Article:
These articles represent the views of the authors only, and do not constitute the positions of UCLA, the International Institute, or the Center for Middle East Development.  Readers are invited to offer alternative perspectives to csaleh[at]international.ucla.edu.

 

In Palestinian Union, Deep Divisions Arise

On Monday, June 2, 2014, leaders backed by Fatah and Hamas were officially sworn into a national consensus government. Palestinian President Mahmoud Abbas announced that this unity government signals the end of an era defined by the division of the Palestinian people.

Palestinians in the West Bank and in Gaza are cautiously optimistic about the potential impact of the reconciliation. Many in Gaza worry “about whether the government can address their pressing everyday concerns alongside tackling the thorny reconciliation process.”

For almost seven years, the West Bank and Gaza have been governed by two completely different administrations with completely different government charters. Bringing these together these two governments will be significantly easier said than done.

Currently, reconciliation proposals call for the amalgamation of certain ministries and government offices. The cabinet is to be composed of 17 “people who are not associated politically with any party” whose main role is to serve as an interim government to prepare for elections.

 Yet, experts already foresee this being a costly process given that “each administration is bringing their own employees.” Furthermore, questions surround how much power Fatah and Hamas will be willing to compromise in order to create an independent and functioning government—especially one that holds legitimate elections.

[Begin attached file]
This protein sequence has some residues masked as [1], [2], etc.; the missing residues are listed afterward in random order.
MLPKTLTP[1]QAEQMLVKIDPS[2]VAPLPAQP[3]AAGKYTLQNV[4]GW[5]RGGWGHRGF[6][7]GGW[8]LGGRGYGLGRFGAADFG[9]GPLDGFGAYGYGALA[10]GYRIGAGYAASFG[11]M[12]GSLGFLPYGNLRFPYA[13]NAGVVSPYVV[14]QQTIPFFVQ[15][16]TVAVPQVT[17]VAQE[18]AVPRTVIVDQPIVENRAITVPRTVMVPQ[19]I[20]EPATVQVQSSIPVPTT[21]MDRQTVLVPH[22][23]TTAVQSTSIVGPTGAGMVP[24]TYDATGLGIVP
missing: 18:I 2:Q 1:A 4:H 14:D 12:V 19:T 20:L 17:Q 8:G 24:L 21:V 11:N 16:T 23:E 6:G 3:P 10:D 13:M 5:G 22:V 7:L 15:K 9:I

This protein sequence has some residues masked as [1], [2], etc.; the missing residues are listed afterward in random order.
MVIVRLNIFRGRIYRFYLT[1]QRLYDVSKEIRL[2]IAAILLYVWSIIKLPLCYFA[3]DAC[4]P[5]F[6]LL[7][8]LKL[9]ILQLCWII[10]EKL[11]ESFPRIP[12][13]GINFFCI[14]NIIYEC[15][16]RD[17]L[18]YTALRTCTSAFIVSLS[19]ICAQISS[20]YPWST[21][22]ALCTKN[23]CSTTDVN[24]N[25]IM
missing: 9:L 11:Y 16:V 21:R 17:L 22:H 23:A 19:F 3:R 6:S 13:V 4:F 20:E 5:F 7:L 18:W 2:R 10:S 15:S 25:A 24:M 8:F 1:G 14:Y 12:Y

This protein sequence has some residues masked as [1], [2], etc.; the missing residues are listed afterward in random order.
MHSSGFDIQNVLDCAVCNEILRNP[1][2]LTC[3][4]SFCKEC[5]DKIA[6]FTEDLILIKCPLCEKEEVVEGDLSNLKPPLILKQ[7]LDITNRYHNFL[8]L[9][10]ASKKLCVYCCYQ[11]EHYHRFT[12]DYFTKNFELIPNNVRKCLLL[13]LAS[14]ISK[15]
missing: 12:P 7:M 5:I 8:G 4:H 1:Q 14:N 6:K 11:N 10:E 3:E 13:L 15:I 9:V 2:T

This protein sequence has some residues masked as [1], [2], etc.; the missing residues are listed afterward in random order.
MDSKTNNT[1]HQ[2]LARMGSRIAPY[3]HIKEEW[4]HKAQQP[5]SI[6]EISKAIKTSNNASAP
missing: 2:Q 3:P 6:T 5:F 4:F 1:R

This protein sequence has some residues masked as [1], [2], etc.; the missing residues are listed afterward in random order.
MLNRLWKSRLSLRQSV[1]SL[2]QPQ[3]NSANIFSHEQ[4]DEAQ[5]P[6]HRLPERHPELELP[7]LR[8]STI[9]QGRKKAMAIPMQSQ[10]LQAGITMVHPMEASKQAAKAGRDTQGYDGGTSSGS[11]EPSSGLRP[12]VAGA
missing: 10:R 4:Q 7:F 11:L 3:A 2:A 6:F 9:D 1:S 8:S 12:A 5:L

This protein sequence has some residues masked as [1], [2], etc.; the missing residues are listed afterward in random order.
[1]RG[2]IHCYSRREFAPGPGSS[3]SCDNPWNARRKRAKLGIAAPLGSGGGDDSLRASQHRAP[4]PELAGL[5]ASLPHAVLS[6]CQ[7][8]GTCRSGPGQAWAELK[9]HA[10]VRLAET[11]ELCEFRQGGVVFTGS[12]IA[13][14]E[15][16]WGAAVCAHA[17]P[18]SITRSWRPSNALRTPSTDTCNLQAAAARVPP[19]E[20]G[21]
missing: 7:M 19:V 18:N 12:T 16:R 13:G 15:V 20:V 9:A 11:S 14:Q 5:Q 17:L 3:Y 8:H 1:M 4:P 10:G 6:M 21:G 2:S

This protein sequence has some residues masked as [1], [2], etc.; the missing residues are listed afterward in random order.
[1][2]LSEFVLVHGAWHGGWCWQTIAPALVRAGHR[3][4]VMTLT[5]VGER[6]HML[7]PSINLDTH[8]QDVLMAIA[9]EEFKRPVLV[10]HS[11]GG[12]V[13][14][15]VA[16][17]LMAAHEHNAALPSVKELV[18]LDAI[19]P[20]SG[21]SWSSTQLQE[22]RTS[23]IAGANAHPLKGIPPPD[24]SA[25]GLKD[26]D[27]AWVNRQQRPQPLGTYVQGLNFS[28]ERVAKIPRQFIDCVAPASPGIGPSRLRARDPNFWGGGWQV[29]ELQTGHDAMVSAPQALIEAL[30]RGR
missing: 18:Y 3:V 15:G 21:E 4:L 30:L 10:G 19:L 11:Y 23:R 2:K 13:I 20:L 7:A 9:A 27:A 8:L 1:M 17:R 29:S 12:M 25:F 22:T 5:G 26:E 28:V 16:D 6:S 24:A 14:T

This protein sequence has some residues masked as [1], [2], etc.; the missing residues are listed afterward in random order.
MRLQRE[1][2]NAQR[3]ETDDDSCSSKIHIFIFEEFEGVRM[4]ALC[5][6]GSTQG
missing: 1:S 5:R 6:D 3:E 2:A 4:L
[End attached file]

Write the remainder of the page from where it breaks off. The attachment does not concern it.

Even if the transition into a unity government is done successfully, experts expect challenges to Hamas’ integration into PLO. For example, while the PLO officially recognized the right of the State of Israel to exist in 1993, Hamas does not ascribe to this policy of recognition.

Hamas, a recognized terrorist organization, holds a charter that calls for the demise of Israel and refuses the right of Israel to exist as a nation in the region. It’s involvement in the new government has prompted Israel to completely take negotiations with or the recognition of the unity government off the table.

President Abbas “promised on Monday that the new government would follow his policy of recognizing Israel, renouncing violence and adhering to prior Palestinian-Israeli agreements, things that Hamas refuses to do." However, without a shared understanding vis-à-vis the recognition of Israel and other fundamentally different visions for the future, it will be expectedly challenging for the PLO to an effective body.

The US State Department , much to Prime Minister Netanyahu’s dismay and surprise, has announced that it will work with and support the new unity government. Deputy spokesperson Marie Harf, in the State Department's daily press briefing Tuesday reiterated that its support for the unity government does not implicitly mean that the United States supports Hamas as "it is not a government backed by Hamas, there are no members of Hamas in the government."

Criticism of the United States’ decision is coming from across the Israeli political spectrum. Jewish Home faction leader Naftali Bennnet says that “American recognition sends a message that terrorism pays” and Nachman Shai, a lawmaker with the left-leaning Labor Party, called the step “a slap in the face from the Americans.

For many Israelis, the establishment of the unity government signals the end of the peace negotiations. It also signals tremendous fear for Israelis regarding the future leadership of the Palestinian people.